Playful approach to a serious subject

Classroom discipline is a frequent problem for probationer teachers - so who better to advise them than the pupils themselves? Elizabeth Buie reports

You're a new teacher, you arrive late in class on your first day, and what greets you? An unruly class, talking noisily. You say: "Sorry I'm late, but I was detained by the headteacher." The noise gets worse. You start shouting to restore calm, but the noise level just keeps rising.

Then, one pupil throws a pen-cap at you. It's too much and you storm out of the room.

That's one scenario for a probationer teacher. But there's worse.

You're taking a class just after break and you're aware that the pupils are chatting with some animation about an incident. Then, a pupil arrives late.

You ask where she's been and she replies that she's been at home during break -strictly against the rules. You tell her to sit down on her seat next to the girl who is normally her best friend, but she refuses. The other girl stands up and confronts her and within seconds they are brawling over a boyfriend. You try to get between them and before you know it, you've been assaulted.

It can and does happen.

Scene three: you catch a note being passed during a test, pull out a pupil from the class and, despite her protestations of innocence, send her outside. In your haste, you fail to listen to her denial of guilt and end up punishing an innocent party and preventing her from finishing an important test.

Next challenge: you're covering a class whose usual teacher is absent. You try to take the register and when you call out one name, five hands go up.

Another name, and six hands go up. You take a deep breath and decide to continue with the lesson. There then follows a sequence of pupils tapping feet, beating out a rhythm on the desk, swinging on a chair, in open defiance. You lose the plot and storm out of the room. Another round to the pupils.

These four scenes might be nightmare scenarios, but they're not made up.

When 11 pupils from Dunoon Grammar's S2 drama department acted them out for a group of 21 probationer teachers, they were dramatising incidents they had all witnessed or taken part in.

But this was role-playing with a difference. This was using pupils in the role of teachers - teaching new teachers what they should expect and how not to react. The pupils then showed the teachers version two - how they thought a teacher should have dealt with each incident.

Matthew Boyle and Rosemary Ward, quality improvement officers with Argyll and Bute Council, then invited probationer teachers to show how they would have dealt with each potential flashpoint.

As discussion bounced back and forth, the teachers began to explore new ground with the pupils - asking them what annoyed and upset them about teachers' behaviour. It would have taken a brave probationer to open him or herself up to such criticism from their own classes. But here they were on neutral ground.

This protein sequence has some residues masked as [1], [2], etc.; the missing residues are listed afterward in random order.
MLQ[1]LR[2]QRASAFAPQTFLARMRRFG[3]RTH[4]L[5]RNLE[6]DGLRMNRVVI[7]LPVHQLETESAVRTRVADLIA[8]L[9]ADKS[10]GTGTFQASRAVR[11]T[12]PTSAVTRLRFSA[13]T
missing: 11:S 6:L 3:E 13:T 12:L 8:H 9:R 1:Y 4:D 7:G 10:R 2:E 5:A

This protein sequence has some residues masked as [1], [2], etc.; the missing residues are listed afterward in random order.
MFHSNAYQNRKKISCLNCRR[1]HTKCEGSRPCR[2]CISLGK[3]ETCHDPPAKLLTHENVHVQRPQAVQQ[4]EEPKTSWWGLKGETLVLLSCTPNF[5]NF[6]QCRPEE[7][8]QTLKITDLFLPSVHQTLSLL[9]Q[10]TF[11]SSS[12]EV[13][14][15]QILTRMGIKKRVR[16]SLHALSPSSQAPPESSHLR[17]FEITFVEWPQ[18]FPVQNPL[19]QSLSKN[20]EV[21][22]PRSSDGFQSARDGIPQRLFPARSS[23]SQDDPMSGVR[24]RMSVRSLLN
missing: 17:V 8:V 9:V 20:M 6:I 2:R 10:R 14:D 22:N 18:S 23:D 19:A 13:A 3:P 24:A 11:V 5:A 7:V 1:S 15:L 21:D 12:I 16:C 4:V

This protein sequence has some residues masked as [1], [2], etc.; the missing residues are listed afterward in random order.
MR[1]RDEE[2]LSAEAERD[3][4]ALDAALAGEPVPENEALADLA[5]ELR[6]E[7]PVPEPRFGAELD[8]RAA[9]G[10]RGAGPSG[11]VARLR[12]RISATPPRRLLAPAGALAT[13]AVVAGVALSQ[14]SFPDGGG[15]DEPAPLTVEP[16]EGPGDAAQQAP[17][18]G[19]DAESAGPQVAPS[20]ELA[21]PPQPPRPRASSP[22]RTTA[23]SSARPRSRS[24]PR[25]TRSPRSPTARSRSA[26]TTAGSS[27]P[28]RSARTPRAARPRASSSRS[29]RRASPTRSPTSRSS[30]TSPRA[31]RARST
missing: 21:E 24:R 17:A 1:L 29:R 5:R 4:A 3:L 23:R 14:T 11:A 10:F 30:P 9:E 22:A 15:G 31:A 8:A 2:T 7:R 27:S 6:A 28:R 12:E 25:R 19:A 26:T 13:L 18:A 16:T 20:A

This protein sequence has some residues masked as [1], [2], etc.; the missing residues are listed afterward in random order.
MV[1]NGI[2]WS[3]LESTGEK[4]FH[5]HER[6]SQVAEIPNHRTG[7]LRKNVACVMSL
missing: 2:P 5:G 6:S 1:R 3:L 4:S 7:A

Rohanna Irvine, the pupil who played the role of the new teacher, spoke for the whole group when she said: "It makes you think that the teachers respect you."

Natalie Boswell echoed her thoughts: "Usually teachers don't know how we feel about what they are teaching."

So where do some new teachers go wrong in the eyes of their sharpest critics?

"When you get a new teacher, some start off by saying: 'I'm the boss, you're going to do exactly what I say.' That's just like a challenge - you want to do exactly the opposite," said Kirsty Smythe.

And what kind of teachers do they respond well to?

The verdict was almost unanimous - those with strong discipline, those who could be funny, even sarcastic (though not hurtful or humiliating), teachers who are consistent and treat them fairly.

"After today, I think we now understand the teachers' point of view better.

I think we will change the way we behave and give them more respect," said Rohanna.

As for the probationers, they were hugely enthusiastic about the session, even suggesting that it should be incorporated into their PGCE year at university.

Dave Petrie, a probationer at Oban High, said: "You are talking to your customers. It was practical - we were up doing it and we were faced with people that we would be faced with every day when you have to stand and deal with it."

Alan Beresford, from Islay High, said: "On CPD inservice days, and at university as well, you are told what your expectations of the pupil should be, but you never have information from them regarding what their expectations of you are. That was why this was really good.

"It's a pity it was in November and not in August."

Advice from pupils:

* Scenario 1: Be less apologetic, get straight down to work. Use physical intimidation on noisy ones, eg stand over them. Take control as quickly as possible

* Scenario 2: Tell girls to sort out the problem by the next day. If not, you'll report them to guidance and the year head. Let them sit separately that day and don't let it escalate into a fight

* Scenario 3: Be more vigilant. Walk around so you can see the note before it's passed. Make the pupil sit at the side and do the test. Don't disrupt others

* Scenario 4: Tell pupils if they treat this like a music lesson, they can write a 200-word essay on Beethoven for the next day unless they settle down

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